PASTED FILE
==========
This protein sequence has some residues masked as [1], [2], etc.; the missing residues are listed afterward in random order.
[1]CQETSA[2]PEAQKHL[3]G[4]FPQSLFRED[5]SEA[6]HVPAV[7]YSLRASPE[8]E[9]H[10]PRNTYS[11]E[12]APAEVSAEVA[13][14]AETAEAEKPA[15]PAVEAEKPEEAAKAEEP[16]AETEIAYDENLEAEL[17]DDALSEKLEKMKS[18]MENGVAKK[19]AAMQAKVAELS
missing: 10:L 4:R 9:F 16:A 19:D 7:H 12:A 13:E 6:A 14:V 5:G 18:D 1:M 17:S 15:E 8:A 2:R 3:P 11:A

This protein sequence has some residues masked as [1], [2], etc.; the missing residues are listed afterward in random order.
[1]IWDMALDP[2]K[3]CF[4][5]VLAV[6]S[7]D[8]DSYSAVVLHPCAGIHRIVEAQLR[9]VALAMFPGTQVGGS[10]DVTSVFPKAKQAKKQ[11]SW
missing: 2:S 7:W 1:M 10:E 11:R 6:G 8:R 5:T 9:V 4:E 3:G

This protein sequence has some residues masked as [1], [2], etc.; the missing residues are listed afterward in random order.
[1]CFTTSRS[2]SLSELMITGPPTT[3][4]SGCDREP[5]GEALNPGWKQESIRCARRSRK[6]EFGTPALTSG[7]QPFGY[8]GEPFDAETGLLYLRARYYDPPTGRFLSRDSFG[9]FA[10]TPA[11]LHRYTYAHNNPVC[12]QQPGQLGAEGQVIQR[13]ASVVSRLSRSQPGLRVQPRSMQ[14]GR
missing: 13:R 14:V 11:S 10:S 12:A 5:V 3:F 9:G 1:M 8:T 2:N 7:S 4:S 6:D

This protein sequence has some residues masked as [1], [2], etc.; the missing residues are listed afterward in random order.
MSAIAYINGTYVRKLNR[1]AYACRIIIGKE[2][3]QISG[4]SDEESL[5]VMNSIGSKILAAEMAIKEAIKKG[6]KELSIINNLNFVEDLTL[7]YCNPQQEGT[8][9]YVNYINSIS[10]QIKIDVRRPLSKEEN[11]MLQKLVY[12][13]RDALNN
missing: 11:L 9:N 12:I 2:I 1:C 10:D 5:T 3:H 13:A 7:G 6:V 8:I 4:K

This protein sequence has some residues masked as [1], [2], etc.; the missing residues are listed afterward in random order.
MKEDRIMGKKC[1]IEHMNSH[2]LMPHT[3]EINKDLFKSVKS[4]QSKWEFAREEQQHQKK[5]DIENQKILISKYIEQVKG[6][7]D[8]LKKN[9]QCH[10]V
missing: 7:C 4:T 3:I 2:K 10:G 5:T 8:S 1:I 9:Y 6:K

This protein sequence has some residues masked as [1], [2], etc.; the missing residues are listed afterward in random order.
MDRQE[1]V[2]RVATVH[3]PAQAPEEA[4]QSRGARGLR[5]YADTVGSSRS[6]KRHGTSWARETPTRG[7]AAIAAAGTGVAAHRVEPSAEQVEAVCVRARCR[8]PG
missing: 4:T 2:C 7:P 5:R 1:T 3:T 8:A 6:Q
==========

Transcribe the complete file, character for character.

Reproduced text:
This protein sequence has some residues masked as [1], [2], etc.; the missing residues are listed afterward in random order.
[1]CQETSA[2]PEAQKHL[3]G[4]FPQSLFRED[5]SEA[6]HVPAV[7]YSLRASPE[8]E[9]H[10]PRNTYS[11]E[12]APAEVSAEVA[13][14]AETAEAEKPA[15]PAVEAEKPEEAAKAEEP[16]AETEIAYDENLEAEL[17]DDALSEKLEKMKS[18]MENGVAKK[19]AAMQAKVAELS
missing: 10:L 4:R 9:F 16:A 19:D 7:H 12:A 13:E 6:A 14:V 5:G 18:D 1:M 17:S 15:E 8:A 2:R 3:P 11:A

This protein sequence has some residues masked as [1], [2], etc.; the missing residues are listed afterward in random order.
[1]IWDMALDP[2]K[3]CF[4][5]VLAV[6]S[7]D[8]DSYSAVVLHPCAGIHRIVEAQLR[9]VALAMFPGTQVGGS[10]DVTSVFPKAKQAKKQ[11]SW
missing: 2:S 7:W 1:M 10:E 11:R 6:G 8:R 5:T 9:V 4:E 3:G

This protein sequence has some residues masked as [1], [2], etc.; the missing residues are listed afterward in random order.
[1]CFTTSRS[2]SLSELMITGPPTT[3][4]SGCDREP[5]GEALNPGWKQESIRCARRSRK[6]EFGTPALTSG[7]QPFGY[8]GEPFDAETGLLYLRARYYDPPTGRFLSRDSFG[9]FA[10]TPA[11]LHRYTYAHNNPVC[12]QQPGQLGAEGQVIQR[13]ASVVSRLSRSQPGLRVQPRSMQ[14]GR
missing: 13:R 14:V 11:S 10:S 12:A 5:V 3:F 9:G 1:M 8:T 2:N 7:S 4:S 6:D

This protein sequence has some residues masked as [1], [2], etc.; the missing residues are listed afterward in random order.
MSAIAYINGTYVRKLNR[1]AYACRIIIGKE[2][3]QISG[4]SDEESL[5]VMNSIGSKILAAEMAIKEAIKKG[6]KELSIINNLNFVEDLTL[7]YCNPQQEGT[8][9]YVNYINSIS[10]QIKIDVRRPLSKEEN[11]MLQKLVY[12][13]RDALNN
missing: 11:L 9:N 12:I 2:I 1:C 10:D 5:T 3:H 13:A 7:G 6:V 8:I 4:K

This protein sequence has some residues masked as [1], [2], etc.; the missing residues are listed afterward in random order.
MKEDRIMGKKC[1]IEHMNSH[2]LMPHT[3]EINKDLFKSVKS[4]QSKWEFAREEQQHQKK[5]DIENQKILISKYIEQVKG[6][7]D[8]LKKN[9]QCH[10]V
missing: 7:C 4:T 3:I 2:K 10:G 5:T 8:S 1:I 9:Y 6:K

This protein sequence has some residues masked as [1], [2], etc.; the missing residues are listed afterward in random order.
MDRQE[1]V[2]RVATVH[3]PAQAPEEA[4]QSRGARGLR[5]YADTVGSSRS[6]KRHGTSWARETPTRG[7]AAIAAAGTGVAAHRVEPSAEQVEAVCVRARCR[8]PG
missing: 4:T 2:C 7:P 5:R 1:T 3:T 8:A 6:Q